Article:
As someone who works a lot on Silverlight and as someone who have  presented lots of trainings / talks over Silverlight; i am been getting a lot of questions based on future of Silverlight.

Is Silverlight dead?
http://www.zdnet.com/blog/microsoft/will-there-be-a-silverlight-6-and-does-it-matter/11180

These are often from end-clients, managers, architects or even consumers. Sometimes also from guys who have little exposure to Silverlight;  but still want to engage in the conversation as it is "happening" talk :D

Let me address that by admitting that i am a techie who view any technology as it is irrespective of whether it is from Open Source / MS/ Adobe etc. I have no stakes in the conversation except my view towards it.

But First:
Why change? Why Silverlight might not required?
Silverlight works as a plug in to browsers.
Plugin model works very well (think flash / Flex / Silverlight) on a desktop environment. Suddenly we are in a world of smart phones/ tab devices where plug-ins are evil. Well, at least IPad / IPhone consider these as evil. So as plugin Silverlight / Flash may not have bright future as it does not scale well to form factors like phones and tabbed devices.

Desktop v/s Tab devices / phones
Silverlight is supposed to be a cross browser / cross platform. It does works well on Windows / Mac machines; but that is related to desktops only. Now-a-days cross-platform have all together a different meaning. It not only means cross OS it also means across devices like IPad, IPhones, tabbed devices, etc.

There is a better alternative to plug-ins - HTML5 / CSS3
Html5 have changed the game. Its not only MS, who have changed the strategy, hugely successful plugins like Flash are also discontinues in favor of Html5. See this: Adobe to More Aggressively Contribute to HTML5 http://blogs.adobe.com/conversations/2011/11/flash-focus.html

The world now need "Apps", No programs, no suits, no installers.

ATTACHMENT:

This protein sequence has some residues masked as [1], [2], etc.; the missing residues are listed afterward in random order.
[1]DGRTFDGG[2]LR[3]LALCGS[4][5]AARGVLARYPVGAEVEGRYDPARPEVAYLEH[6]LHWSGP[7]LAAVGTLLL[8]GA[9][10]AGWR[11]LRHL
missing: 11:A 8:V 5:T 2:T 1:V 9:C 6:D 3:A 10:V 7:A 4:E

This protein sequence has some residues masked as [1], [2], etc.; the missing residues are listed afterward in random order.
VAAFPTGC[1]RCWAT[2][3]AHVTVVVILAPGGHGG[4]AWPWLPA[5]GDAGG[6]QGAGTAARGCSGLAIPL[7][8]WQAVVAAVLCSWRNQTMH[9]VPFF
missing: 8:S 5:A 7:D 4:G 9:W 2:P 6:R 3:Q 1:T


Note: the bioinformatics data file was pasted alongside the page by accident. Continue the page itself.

The devices are smart with gyroscope, motion sensors, GPS etc. There is a need and a huge untapped market for Applications which can use these features for something useful. Application model have worked wonders for Apple.

Ok agreed, World needs a change, where is my Silver Bullet???

THE BIG QUESTION- Is Silverlight dead?
Silverlight as plugin in desktop is alive and kicking.
We now have a Silverlight 5. The investments done on this is safe as it continues to grow. The thing which changes is that before choosing Silverlight; consider Html5 very seriously. Silverlight works very well in scenarios where Rich Media is required or there is a need for 3D / or frictionless install(Silverlight can run out-of-browser)

Silverlight has out grown itself
Silverlight is used for developing rich web apps, out of browser apps (works very well for in-house intranet applications), SharePoint controls and it is the PLATFORM for developing applications on Windows Phone 7.

It may not be not Silverlight, but it’s Silverlight spirit survives and now is natively supported by the operating system to boot
All Principles of Silverlight, including the use of XAML as a markup language, C# and VB .NET as programming languages, a streamlined .NET CLR (Common Language Runtime) profile, XAP packaged deployment over HTTP and a sandboxed security environment, are fundamental to WinRT; the new runtime in windows 8.
XAML is “a first class citizen” and the native approach to developing Metro-style apps on Windows 8.
All my r&d and people who deeply work  on Silverlight have successfully compiled existing SL code against WinRT just by changing names of namespaces

Silverlight developers - Rejoice
The skills as SL developers can be used to develop app on Windows Phone.
It can be used to develop applications on web (desktop environment)
It can used to develop Metro apps on Windows8
Windows Phone 7 and Metro Apps works on Application platform methodology which provides very good monetization opportunities

Silverlight is far from dead. Trust me, If you are a Silverlight developer your hands are full; others have a big learning curve ahead before they catch up.